The storyteller has grown and has returned to the sites of his childhood. More important he attempts to weave his seven year old world for us to glimpse.  After his seventh birthday party, which no one attends, he has set out on his own daytime rambles to find his own world. Our storyteller and Lettie meet after an opal miner kills himself in her yard. She takes him to visit the ocean in her lake. Her mother and grandmother fold him into their world, and our narrator finds himself in safety. An adventure meant in all good intention ends with a hole in the world which becomes the impetus for the plot. His family is ensnared by a magic they have failed to catch, and the resolution lies in belief as much as in action. . Honestly, I wouldn’t have minded if the story went on, just peeking under things we think we know and getting to know these children, Gaiman has managed to craft them as part of every reader.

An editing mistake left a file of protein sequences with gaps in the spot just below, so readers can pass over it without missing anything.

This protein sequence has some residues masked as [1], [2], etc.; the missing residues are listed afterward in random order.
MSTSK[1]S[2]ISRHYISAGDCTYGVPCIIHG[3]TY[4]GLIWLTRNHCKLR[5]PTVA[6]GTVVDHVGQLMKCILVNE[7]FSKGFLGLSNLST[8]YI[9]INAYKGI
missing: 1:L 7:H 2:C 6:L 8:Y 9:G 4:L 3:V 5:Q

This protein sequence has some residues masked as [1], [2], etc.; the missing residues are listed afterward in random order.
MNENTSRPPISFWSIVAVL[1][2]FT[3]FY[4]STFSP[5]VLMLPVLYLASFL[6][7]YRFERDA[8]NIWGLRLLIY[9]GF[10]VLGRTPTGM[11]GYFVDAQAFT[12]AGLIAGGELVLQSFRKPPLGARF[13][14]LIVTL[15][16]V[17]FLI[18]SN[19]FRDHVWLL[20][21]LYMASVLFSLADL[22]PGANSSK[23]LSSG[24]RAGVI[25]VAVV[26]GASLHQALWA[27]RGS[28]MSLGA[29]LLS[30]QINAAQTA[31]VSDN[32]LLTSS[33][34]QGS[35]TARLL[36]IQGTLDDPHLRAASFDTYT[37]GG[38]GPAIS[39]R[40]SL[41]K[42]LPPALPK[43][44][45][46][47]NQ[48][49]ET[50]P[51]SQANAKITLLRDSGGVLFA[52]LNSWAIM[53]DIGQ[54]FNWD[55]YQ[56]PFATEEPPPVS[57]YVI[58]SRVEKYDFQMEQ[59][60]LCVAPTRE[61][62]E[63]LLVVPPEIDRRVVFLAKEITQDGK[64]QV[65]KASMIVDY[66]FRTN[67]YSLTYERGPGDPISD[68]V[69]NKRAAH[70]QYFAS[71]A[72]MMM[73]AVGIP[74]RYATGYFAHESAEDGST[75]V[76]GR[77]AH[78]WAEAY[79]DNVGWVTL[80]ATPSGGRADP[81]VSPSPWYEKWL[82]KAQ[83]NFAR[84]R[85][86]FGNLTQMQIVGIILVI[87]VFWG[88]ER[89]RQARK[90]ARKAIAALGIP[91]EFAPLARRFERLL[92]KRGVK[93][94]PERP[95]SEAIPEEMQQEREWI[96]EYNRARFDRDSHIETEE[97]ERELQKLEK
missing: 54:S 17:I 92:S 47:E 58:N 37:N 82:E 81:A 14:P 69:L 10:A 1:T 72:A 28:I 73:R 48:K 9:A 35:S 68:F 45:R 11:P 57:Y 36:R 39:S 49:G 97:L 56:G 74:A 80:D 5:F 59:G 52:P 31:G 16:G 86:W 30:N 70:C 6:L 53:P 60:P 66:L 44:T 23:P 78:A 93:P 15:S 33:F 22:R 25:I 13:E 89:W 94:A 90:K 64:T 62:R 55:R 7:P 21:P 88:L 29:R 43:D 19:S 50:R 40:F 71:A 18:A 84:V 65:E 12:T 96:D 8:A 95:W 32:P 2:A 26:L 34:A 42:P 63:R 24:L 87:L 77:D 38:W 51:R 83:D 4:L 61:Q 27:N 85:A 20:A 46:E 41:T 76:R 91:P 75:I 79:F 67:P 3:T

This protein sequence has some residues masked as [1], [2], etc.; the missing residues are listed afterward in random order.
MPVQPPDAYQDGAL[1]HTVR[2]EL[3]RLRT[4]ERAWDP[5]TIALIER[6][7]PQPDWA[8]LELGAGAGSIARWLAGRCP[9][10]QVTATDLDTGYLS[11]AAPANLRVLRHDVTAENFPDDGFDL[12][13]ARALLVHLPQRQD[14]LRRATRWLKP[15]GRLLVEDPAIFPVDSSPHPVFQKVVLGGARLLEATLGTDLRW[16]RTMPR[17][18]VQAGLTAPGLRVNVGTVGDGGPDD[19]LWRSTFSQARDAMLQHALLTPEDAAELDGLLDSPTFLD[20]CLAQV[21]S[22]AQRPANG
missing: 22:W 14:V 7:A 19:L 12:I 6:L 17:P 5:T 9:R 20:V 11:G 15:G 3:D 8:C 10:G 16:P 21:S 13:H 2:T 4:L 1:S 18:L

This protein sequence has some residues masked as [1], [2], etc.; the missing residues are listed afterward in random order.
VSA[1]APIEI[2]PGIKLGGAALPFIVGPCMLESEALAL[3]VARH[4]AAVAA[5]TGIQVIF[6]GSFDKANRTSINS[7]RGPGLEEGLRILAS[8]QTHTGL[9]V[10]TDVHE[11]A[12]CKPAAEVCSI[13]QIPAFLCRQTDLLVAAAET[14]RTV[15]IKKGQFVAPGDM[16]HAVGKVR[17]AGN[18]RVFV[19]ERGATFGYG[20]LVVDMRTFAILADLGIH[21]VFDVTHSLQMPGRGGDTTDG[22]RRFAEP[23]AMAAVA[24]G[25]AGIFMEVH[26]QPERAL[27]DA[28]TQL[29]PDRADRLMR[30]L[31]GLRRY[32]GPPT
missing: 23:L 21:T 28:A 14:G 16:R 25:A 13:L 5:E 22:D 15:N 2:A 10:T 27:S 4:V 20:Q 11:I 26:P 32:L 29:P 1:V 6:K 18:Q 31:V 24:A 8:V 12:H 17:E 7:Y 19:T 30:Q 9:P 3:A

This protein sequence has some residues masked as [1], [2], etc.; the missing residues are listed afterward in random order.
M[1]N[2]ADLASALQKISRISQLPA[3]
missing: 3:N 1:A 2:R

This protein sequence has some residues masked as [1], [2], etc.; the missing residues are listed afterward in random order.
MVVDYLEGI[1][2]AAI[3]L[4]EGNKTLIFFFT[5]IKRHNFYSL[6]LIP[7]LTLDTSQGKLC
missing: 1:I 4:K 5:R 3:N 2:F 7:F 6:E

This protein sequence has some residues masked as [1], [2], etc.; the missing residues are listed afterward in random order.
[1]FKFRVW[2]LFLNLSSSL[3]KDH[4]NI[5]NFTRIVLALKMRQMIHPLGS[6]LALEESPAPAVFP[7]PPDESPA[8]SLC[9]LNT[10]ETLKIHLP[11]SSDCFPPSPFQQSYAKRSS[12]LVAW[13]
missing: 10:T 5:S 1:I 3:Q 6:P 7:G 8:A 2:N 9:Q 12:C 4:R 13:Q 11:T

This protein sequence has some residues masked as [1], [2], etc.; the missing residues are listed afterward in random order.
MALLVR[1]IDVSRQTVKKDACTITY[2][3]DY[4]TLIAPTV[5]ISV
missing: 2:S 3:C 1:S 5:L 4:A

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S by J.J. Abrams and Doug Dorst.

This is a fascinating book; a story within a story. To misquote Mr. Churchill “it’s an enigma wrapped up in a conundrum”. 

The initial story is of a man who is shanghied onto a very strange ship sailing who knows where, and chronicles his very curious and circuitous adventures. That alone would be enough to peak your interest. But wait, there’s more!

There’s another whole story written withing the pages of the first, including lots of little clues hidden in the book. Eric and Jennifer are trying to solve the mysteries of the first book and it’s author and translator.

One reviewer advised to read the “main” story first, then go back and read the two or three sets of margin notes from Eric and Jennifer -just so you don’t get too confused. Fun book!

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Secret Stairs, East Bay; a walking guide to the historic staircases of Berkeley and Oakland by Charles Fleming.